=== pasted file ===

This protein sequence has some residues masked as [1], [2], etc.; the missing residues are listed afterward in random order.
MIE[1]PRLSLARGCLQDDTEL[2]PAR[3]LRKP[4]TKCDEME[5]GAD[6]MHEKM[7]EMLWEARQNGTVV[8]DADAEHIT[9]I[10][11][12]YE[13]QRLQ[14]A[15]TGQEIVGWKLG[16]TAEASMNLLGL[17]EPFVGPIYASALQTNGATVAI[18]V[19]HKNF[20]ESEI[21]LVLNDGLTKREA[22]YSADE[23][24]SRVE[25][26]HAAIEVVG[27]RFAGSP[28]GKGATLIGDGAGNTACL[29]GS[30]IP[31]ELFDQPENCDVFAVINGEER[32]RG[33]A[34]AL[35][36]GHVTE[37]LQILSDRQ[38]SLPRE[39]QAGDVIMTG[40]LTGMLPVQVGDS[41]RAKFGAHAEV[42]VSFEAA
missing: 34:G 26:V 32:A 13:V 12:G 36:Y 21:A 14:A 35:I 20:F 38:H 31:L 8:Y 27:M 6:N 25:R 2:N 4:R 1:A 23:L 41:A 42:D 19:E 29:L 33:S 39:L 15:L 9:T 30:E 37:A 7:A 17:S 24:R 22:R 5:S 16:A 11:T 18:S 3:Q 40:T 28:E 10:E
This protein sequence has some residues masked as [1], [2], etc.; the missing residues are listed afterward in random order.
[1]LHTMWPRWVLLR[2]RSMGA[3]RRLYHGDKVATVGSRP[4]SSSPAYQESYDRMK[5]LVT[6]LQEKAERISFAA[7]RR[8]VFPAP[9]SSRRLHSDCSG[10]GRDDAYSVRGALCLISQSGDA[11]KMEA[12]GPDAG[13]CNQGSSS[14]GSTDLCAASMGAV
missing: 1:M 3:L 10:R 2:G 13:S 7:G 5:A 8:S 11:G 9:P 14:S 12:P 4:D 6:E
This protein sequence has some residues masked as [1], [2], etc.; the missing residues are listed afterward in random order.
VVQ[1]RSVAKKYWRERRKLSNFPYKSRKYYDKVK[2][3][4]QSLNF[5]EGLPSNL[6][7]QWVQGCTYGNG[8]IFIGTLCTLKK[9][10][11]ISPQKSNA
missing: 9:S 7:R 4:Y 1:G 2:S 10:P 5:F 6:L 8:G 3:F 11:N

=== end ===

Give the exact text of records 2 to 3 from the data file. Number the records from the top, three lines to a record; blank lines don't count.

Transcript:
This protein sequence has some residues masked as [1], [2], etc.; the missing residues are listed afterward in random order.
[1]LHTMWPRWVLLR[2]RSMGA[3]RRLYHGDKVATVGSRP[4]SSSPAYQESYDRMK[5]LVT[6]LQEKAERISFAA[7]RR[8]VFPAP[9]SSRRLHSDCSG[10]GRDDAYSVRGALCLISQSGDA[11]KMEA[12]GPDAG[13]CNQGSSS[14]GSTDLCAASMGAV
missing: 1:M 3:L 10:R 2:G 13:S 7:G 5:A 8:S 11:G 9:P 14:S 12:P 4:D 6:E
This protein sequence has some residues masked as [1], [2], etc.; the missing residues are listed afterward in random order.
VVQ[1]RSVAKKYWRERRKLSNFPYKSRKYYDKVK[2][3][4]QSLNF[5]EGLPSNL[6][7]QWVQGCTYGNG[8]IFIGTLCTLKK[9][10][11]ISPQKSNA
missing: 9:S 7:R 4:Y 1:G 2:S 10:P 5:F 6:L 8:G 3:F 11:N